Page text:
Is There a Gene for Postpartum Depression?

December 1, 2008
John J. Medina, PhD
Volume 25, Issue 14

For some couples, the transition to parenthood is not filled with this rich mixture of great perplexity and great joy.

The transition to parenthood is filled to the brim with behavioral extremes. Parents who are otherwise emotionally stable are in one moment thrilled and happier than they have ever been and confused and fearful the next. Afriend of mine once theorized that these reactions occur because "parenting is an amateur sport" played by persons who are highly motivated to do the right thing but who often have no idea what that right thing is.

For some couples, the transition to parenthood is not filled with this rich mixture of great perplexity and great joy. For them, parenthood is mostly filled with sadness and even despair. Postpartum depression was originally coined to describe this experience in the mother, although it is becoming clear that fathers can experience very similar emotions too.

Is there a molecular basis for postpartum depression-at least for the type that mothers experience? Recent findings, which I describe here, may answer this question. First, we will focus on several background behavioral and molecular issues and then move on to some interesting data about births in genetically manipulated laboratory animals. Feel free to skip to the “Data” section if postpartum depression rates and g-aminobutyric acid (GABA) receptor biology are working parts of your vocabulary.

As you know, the probability of experiencing major depression is twice as high in women as it is in men, and pregnancy does not buffer against this risk. Postpartum depression afflicts about 20% of mothers. Higher rates are seen in adolescent mothers than in older mothers.

Mental health professionals who are considering treatment for a depressed pregnant patient must make choices that can be particularly troublesome. Many clinicians are concerned about the potentially damaging effects of antidepressant medications on the developing fetus. Should a woman be treated during pregnancy? As I have discussed in this space before, serotonin plays a dramatic role in gestational brain development, especially in the thalamus. Concerns about serotonin’s effects on brain development actually held up the FDA’s approval of fluoxetine.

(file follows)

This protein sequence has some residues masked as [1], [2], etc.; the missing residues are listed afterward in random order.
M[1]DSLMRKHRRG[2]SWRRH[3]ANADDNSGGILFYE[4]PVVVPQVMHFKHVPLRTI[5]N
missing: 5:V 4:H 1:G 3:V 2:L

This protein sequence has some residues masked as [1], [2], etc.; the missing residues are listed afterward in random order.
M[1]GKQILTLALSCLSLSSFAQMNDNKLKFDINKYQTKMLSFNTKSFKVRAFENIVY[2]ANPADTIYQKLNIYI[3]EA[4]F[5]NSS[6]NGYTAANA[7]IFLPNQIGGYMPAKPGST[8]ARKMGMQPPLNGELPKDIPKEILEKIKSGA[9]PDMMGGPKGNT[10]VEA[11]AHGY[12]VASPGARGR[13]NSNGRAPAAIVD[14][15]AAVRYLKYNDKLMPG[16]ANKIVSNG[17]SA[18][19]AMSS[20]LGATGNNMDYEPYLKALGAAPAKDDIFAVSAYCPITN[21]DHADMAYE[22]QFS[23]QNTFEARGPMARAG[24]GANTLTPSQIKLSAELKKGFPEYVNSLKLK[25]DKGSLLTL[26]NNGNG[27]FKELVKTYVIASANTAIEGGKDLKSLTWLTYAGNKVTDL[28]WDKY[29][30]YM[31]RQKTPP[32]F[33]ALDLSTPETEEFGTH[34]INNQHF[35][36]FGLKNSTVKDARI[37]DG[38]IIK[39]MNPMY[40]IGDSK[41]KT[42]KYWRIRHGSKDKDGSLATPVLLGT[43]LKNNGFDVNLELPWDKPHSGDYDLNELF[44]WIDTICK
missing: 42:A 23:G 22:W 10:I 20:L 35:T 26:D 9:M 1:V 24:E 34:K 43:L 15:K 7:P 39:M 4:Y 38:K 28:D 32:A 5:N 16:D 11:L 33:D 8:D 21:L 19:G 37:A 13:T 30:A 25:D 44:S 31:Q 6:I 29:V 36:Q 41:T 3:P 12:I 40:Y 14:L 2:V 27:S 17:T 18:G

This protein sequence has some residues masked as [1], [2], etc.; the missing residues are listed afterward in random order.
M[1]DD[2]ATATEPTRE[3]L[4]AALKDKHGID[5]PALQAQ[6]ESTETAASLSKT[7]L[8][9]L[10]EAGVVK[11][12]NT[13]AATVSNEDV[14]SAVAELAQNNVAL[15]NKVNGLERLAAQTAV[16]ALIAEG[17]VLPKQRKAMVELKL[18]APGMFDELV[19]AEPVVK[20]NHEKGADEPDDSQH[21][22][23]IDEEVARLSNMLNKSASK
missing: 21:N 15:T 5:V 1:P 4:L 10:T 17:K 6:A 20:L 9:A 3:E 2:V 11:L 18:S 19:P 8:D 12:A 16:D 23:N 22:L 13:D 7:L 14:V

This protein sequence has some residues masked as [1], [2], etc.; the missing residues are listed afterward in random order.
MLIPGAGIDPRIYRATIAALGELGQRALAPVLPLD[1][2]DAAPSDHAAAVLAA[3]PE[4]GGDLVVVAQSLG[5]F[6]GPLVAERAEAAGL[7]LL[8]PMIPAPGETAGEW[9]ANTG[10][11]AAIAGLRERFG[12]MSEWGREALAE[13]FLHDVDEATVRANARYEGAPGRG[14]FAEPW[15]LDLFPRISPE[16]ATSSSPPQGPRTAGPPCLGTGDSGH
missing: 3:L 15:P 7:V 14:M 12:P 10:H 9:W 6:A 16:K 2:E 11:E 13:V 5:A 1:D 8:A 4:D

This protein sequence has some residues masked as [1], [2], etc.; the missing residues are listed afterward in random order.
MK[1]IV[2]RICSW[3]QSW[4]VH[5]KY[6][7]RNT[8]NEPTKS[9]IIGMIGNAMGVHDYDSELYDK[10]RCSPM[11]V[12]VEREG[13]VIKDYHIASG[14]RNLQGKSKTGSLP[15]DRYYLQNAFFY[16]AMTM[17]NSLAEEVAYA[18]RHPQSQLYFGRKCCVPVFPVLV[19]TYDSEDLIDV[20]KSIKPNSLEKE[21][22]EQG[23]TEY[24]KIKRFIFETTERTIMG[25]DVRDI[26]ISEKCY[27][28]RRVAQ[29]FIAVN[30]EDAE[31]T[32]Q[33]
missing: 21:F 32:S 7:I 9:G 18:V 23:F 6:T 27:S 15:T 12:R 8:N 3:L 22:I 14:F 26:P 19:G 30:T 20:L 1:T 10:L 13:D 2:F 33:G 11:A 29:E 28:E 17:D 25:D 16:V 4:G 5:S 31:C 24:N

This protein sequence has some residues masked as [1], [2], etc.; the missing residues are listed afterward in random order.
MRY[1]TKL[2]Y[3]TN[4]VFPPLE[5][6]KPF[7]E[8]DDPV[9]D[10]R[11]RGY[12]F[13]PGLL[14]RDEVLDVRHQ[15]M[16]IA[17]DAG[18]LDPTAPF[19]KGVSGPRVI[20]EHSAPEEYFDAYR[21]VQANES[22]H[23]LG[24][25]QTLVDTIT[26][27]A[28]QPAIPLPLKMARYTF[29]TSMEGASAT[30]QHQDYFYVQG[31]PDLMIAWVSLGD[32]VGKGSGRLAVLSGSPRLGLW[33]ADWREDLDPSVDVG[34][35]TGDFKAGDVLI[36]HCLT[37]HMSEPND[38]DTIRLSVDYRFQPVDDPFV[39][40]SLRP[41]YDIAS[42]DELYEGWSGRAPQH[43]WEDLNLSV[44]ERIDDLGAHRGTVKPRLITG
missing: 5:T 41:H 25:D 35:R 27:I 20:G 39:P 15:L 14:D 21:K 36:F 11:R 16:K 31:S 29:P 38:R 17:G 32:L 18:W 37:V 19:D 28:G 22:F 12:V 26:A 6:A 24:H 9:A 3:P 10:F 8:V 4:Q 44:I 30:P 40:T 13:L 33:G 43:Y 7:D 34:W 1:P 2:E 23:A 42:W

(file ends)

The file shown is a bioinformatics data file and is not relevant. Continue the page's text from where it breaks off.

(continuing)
This risk is also observable after parturition. If depression remains untreated, the risk of drug and alcohol abuse and suicide and infanticide greatly increases. Yet, psychotropic drugs may expose a breast-fed baby to these medications. Are there risks associated with this exposure? The possibility of adverse consequences is not zero, although there is a critical need for further research in this area. As if pregnancy were not complicated enough, balancing the risk of potential behavioral consequences of depression with the pharmacological risk of treatment is quite challenging indeed.

There is increasing evidence that men can also experience depression after the birth of their child. The rates can be astonishingly high-about 1 in 4 fathers are affected in some studies; this rate climbs to 1 in 2 if his spouse is also depressed. The effect can be recursive. Loss of emotional support from the female because of depression may cause or exacerbate depression in the male, which in turn may retrigger depressive behaviors in the female.

Depression is a big deal for some families in the transition to parenthood; it is thus gratifying to report some very promising findings regarding its molecular underpinnings. We need only one more piece of background information, which involves a very particular animal model of depression, to understand it fully.

Molecular background issues
The literature that reviews the molecular processes in human depression often focuses on the seminal roles of catecholamines and indoleamines. Over the years, it has become increasingly clear that other neurotransmitter systems can also mediate the pathogenesis of depression, notably glutamate and GABA. One of GABA’s attendant receptors plays a prominent role in our story.

Often contrasted with glutamate (the canonical excitatory neurotransmitter), GABA is characterized as the brain’s classic “inhibitory” neurotransmitter. Glutamate and GABA function together as a kind of molecular yin-yang by regulating neuronal activity throughout the CNS. GABA mediates its effects by binding to 1 of 3 transmembrane receptors in specific neurons in the brain (awkwardly called “GABAergic” cells). The binding results in the opening of ion channels, creating a localized increase in the negativity across the plasma membrane. This hyperpolarization of the cell (as opposed to depolarization, which results in a more equal distribution of charge across the membrane) produces the inhibitory effect.

GABA is not always inhibitory. Most of its electrical effects depend on localized current flow in adult cells and even the stage of the development of the cell. In neonatal tissues, GABA acts as an excitatory neurotransmitter and makes a change in its job description only as the tissues mature.

As noted, GABA exerts its effects by binding to 1 of 3 members of the GABA receptor family: GABAA, GABAB, and GABAC. GABAA and GABAC are ionotropic receptors. As their name implies, these receptors function directly as the ion channels. GABAB opens ion channels in a less direct fashion. A classic metabotropic receptor, GABAB is g protein-coupled and participates in a signal transduction process that eventually results in the opening of other ion channels. These proteins are complex structures that are composed of smaller subunit proteins (the GABAA receptor has one called the “g subunit,” which will be important to our story).

Before we get started on the data, it might be useful to go over one last critical issue. Over the years, a number of animal models have been used to increase our understanding of the molecular substrates undergirding developmental processes. Although there have been a fair number of animal models that mimic aspects of human anxiety disorders, relatively few can be reliably used in the study of human depression.